SCOTCH PLAINS — Fifty-five months after the downtown redevelopment committee first started its work, the township council on Monday unanimously adopted the redevelopment plan crafted by that committee that will encompass developing public properties in the central business district.
Thomas Strowe, in his final day as township redevelopment coordinator — his promotion to director of redevelopment was announced during the council’s meeting — called the plan “historic” and described the Monday night vote as “a big moment.” He said that the township had made an effort in recent years to boost communications with and access to the local business community via ribbon-cuttings, increased consultations and other events.
But “we have more to do,” Mr. Stowe said. The redevelopment plan “takes us to the next step,” he said, calling it “a solid, pro-growth framework” for downtown revitalization. He cautioned that “a lot of hard work” lies ahead in what he said will be “a multi-year process.” The next step in the coming weeks will be finalizing a process for selecting developers.
The redevelopment plan calls for a maximum of 350 residential units, with certain set-asides for affordable units and for veterans, to be located in new, five-story developments where the municipal building and adjacent parking lot are now situated as well as where the municipal parking lot in front of the library now exists. A minimum of 15,000 square feet of first-floor commercial space will be included in those new buildings.
A new, 27,000-square-foot, two-story library will be built where the current library sits, and 16,000 square feet for municipal government offices will be located on the third floor of that same building. The plans also call for development of two sizable public plazas — an 8,000-square-foot plaza on Park Avenue on the town hall property and a 5,500-square-foot plaza between the library and a new, mixed-use building on Bartle Avenue. Additionally, the plan calls for first-responder headquarters to be relocated out of the downtown, most likely to property on Plainfield Avenue across from the public works facility.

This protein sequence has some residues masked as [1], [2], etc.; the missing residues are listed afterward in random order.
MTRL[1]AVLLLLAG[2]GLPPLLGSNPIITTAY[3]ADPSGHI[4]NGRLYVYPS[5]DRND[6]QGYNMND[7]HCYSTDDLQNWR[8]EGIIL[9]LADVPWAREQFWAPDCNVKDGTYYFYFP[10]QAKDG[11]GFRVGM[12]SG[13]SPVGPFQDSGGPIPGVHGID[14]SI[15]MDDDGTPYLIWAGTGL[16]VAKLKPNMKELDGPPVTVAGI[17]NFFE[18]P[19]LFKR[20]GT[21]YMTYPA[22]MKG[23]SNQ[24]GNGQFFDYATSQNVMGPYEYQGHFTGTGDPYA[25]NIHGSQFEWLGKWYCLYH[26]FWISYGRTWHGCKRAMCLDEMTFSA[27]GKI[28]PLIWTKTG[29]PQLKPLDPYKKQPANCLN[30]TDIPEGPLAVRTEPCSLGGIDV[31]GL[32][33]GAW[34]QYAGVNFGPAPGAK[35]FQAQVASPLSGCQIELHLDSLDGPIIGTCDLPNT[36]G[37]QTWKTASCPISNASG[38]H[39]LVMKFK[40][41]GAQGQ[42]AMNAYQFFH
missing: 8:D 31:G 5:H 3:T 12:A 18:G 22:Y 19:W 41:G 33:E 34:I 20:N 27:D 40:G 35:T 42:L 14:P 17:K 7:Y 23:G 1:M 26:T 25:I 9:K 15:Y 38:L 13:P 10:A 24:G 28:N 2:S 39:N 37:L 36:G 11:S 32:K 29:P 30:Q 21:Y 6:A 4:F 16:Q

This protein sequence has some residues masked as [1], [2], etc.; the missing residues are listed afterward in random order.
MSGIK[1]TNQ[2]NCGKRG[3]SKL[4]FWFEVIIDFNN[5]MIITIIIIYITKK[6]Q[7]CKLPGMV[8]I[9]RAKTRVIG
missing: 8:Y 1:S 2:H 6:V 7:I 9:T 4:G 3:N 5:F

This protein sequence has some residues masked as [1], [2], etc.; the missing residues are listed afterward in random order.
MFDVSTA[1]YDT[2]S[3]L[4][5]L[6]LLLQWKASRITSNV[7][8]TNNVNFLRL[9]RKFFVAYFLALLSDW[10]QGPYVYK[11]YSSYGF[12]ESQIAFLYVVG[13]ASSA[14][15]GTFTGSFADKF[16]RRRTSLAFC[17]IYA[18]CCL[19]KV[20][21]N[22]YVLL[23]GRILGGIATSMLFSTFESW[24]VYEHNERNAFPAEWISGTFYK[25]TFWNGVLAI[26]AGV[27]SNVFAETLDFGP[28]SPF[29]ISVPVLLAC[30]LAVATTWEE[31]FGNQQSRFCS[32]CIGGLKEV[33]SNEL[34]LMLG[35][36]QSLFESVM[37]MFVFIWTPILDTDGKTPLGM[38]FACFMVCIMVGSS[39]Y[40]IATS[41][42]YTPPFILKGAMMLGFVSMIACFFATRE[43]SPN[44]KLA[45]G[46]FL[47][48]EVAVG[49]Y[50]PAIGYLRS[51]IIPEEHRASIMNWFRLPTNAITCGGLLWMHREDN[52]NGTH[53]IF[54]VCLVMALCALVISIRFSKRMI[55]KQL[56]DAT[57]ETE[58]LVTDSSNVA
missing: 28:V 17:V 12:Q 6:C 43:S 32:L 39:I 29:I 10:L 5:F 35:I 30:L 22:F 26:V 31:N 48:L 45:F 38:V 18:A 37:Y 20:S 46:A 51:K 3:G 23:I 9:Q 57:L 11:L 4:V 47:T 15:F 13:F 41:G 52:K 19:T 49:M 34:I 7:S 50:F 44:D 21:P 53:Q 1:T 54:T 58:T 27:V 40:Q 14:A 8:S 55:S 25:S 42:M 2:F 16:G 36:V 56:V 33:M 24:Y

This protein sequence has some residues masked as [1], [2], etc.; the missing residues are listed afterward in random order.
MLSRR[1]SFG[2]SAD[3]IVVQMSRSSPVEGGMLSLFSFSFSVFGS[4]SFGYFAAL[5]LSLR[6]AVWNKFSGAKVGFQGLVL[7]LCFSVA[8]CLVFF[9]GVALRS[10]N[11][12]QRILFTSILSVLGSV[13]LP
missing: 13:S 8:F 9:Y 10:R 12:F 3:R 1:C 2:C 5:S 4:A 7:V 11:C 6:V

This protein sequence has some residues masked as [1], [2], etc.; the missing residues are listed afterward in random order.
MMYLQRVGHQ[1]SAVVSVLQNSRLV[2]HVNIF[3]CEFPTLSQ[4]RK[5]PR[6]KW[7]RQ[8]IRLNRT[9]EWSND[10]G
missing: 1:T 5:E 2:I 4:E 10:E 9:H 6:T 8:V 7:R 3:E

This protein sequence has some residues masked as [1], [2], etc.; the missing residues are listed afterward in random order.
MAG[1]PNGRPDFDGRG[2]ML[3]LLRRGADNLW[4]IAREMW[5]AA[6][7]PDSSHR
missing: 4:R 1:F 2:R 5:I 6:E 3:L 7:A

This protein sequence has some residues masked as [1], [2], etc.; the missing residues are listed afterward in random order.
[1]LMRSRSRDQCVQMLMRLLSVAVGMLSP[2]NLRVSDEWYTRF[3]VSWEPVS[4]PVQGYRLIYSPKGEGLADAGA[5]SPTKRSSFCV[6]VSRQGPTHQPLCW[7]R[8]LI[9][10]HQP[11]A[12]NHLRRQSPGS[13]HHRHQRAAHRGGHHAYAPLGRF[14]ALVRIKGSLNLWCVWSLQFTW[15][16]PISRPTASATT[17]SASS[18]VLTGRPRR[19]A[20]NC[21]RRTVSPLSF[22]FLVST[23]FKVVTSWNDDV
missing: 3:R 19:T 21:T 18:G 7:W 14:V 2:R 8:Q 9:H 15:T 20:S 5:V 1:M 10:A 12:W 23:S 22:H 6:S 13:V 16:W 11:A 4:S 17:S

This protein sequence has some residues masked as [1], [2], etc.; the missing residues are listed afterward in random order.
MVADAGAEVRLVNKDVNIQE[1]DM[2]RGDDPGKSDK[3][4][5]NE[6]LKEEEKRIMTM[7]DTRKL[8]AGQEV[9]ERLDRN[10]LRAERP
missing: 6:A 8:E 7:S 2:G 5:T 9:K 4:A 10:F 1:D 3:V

While residents had expressed concerns — some of them very vocal — at numerous council, redevelopment committee and planning board meetings over the past few years about particular aspects of the plan as it was being formulated, Monday’s public hearing saw just one resident speak. Mountain Avenue resident Michael Toffolo asked why the public parking lot behind the CVS is included in the plan given that it is located in a flood zone, and he also inquired about how the overall redevelopment will be staged and whether new first-responder headquarters will first need to be built on Plainfield Avenue before downtown redevelopment gets underway.
Township planner Michael Mistretta defended keeping the CVS property in the plan, saying doing so “keeps it available for redevelopment” as part of a larger redevelopment. Excluding it, he said, would ensure that “nothing ever happens” there and the lot “sits there dormant.” He also pointed out that any development undertaken at that site would need to comply with stringent state environmental standards regarding flooding.
Mr. Strowe noted that there is already some development at the property, but said that if constructing a new building behind the CVS was found to be impractical, then the township would end up building fewer housing units in the downtown. He said the CVS lot is “not a linchpin that’s going to define the entire downtown.” Mr. Strowe said staging will be discussed with developers and that actual building could begin with a new library before the first-responder issues are worked out. “We don’t have to wait to put a shovel in the ground,” he said.